Owning your own wedding business is tremendously rewarding, but it also comes with many challenges. A predominant one seems to be the issue of how to charge realistically for the services you provide. The NAWP is a great supporter of businesses charging realistically and ethically. Its three directors have more than 40 years’ experience within the wedding industry, so are confident that they are well placed to voice their opinion, and give advice and suggestions on this subject.
As a Wedding Planner of 11 years myself, I speak from experience when I say that I have been undercut a number of times, sometimes by as much as half. This is never welcome news when you have pitched for new business, and sent what you believe is a realistic proposal, only to find out that the clients have chosen someone else because they charge far less. The salt in the wound is that those clients believe they have compared like with like and have therefore booked the better option; an option purely based on price and not experience.
None of us like to lose business. If, however, you lose to someone of equal calibre, and who charges accordingly, then it’s a fair playing field. Losing business to someone who is well established, but charges far less, simply gives the impression that some of us inflate our fees. This simply isn’t the case, and I would argue that what we are doing is charging realistically for the work that we do, our experience and our knowledge. Most clients book a planner a year ahead. If you divide a planner’s fee over the course of a year, particularly if they are charging less than say £6k, it only equates to £125 a week (before tax)!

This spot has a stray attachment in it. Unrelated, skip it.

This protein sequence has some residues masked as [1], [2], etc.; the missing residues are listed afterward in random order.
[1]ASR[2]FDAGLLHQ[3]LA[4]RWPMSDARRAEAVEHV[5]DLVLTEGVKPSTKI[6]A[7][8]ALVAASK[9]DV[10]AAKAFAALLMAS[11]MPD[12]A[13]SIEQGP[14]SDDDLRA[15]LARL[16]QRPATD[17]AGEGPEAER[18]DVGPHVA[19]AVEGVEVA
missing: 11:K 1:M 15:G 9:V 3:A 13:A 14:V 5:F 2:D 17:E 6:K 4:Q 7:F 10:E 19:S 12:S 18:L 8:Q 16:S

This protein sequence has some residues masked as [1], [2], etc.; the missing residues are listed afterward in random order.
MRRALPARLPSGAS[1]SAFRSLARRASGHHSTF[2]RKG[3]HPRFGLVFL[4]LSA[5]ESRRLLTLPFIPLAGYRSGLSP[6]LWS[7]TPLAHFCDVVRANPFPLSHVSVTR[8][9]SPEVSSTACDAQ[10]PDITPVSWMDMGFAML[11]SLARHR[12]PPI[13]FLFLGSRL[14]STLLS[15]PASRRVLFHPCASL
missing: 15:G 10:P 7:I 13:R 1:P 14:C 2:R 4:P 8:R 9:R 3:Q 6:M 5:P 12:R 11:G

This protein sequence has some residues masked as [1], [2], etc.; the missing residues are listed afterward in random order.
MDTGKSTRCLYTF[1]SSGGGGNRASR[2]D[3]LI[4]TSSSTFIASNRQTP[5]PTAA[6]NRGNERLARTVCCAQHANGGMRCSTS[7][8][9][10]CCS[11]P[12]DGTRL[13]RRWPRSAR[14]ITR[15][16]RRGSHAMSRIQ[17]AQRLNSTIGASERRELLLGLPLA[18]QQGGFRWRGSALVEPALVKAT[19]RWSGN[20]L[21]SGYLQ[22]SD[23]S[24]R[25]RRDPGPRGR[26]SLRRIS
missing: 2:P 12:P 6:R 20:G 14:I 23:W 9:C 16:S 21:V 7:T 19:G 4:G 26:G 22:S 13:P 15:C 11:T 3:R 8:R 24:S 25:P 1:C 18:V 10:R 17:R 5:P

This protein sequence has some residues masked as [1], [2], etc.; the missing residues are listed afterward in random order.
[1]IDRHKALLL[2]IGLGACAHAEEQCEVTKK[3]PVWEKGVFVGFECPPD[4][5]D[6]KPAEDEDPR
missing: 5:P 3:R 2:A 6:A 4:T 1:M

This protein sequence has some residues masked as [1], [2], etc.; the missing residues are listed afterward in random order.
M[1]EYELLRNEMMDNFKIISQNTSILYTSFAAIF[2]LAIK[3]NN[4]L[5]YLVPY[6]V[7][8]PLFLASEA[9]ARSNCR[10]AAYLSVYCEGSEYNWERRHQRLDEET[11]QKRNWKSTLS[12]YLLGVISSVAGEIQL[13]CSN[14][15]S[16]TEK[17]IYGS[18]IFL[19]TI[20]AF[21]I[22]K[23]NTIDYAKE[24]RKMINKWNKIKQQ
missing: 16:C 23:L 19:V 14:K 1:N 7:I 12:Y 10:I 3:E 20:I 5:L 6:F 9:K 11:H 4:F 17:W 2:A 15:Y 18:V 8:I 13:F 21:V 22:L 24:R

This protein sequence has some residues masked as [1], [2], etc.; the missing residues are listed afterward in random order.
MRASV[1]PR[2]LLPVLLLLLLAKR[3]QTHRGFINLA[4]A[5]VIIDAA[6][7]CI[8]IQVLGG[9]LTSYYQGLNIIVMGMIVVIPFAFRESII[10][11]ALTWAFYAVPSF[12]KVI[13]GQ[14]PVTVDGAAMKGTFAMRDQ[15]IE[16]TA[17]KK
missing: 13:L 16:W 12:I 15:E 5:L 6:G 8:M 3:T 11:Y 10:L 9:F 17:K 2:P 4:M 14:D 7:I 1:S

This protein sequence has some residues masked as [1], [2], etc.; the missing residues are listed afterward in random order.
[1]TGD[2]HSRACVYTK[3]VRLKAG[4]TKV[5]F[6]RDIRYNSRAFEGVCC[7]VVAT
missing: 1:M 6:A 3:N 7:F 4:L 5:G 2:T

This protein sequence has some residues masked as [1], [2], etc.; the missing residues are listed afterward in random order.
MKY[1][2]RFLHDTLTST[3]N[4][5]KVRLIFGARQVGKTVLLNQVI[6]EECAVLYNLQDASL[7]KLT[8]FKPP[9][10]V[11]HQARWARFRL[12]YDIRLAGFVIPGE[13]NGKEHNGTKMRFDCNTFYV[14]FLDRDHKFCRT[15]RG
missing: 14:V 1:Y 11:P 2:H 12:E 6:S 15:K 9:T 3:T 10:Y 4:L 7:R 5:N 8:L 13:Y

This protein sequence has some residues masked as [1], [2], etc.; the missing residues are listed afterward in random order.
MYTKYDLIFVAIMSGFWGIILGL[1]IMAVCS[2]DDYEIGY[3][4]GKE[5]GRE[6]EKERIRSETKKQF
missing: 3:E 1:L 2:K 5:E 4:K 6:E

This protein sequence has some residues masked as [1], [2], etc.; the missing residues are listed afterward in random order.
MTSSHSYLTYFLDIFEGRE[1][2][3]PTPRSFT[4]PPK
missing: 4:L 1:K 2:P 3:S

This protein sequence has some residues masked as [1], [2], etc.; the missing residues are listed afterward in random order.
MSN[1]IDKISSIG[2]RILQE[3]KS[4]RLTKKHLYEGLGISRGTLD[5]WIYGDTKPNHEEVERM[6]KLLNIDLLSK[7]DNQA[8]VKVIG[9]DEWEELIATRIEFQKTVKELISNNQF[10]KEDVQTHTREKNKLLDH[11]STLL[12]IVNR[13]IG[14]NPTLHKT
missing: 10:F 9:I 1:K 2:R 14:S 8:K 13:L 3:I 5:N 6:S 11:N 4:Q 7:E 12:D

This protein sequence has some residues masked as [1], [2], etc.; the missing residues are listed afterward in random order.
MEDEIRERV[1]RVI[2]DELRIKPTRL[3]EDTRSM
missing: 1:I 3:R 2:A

There is a huge disparity in the fees that wedding planners charge for a full planning service, from less than £1k to more than £15k. This must be incredibly confusing for couples who can be quoted wildly differing prices.
What do I mean when I say “charging realistically”? Well, when you make the decision to start your own business. you are stepping away from the security of a regular monthly income. Your new venture has to generate enough income to, not only pay its way, but also to earn you a decent living. In the case of a wedding planner you have to decide on how many weddings you can realistically take on per year, and a suitable fee per wedding in order to make it viable.
Many years ago, when the wedding planning industry was in its infancy in the UK, I read an article on an American website about what the career of a wedding planner could be like. It said that you could plan 30 weddings a year and charge $1500 for each one. Anyone who has ever planned a wedding, however, knows that you cannot possibly organise 30 in one year. It isn’t physically, mentally or emotionally possible!
So, what is a realistic number of weddings per year for a planner to coordinate? Well ask yourself whether you would rather do 24 weddings a year at £1k to earn £24k, or 6 weddings at £6k to earn £36k. If the latter sounds more appealing, then established planners charging less do nothing to support themselves, our industry or the role of the wedding planner.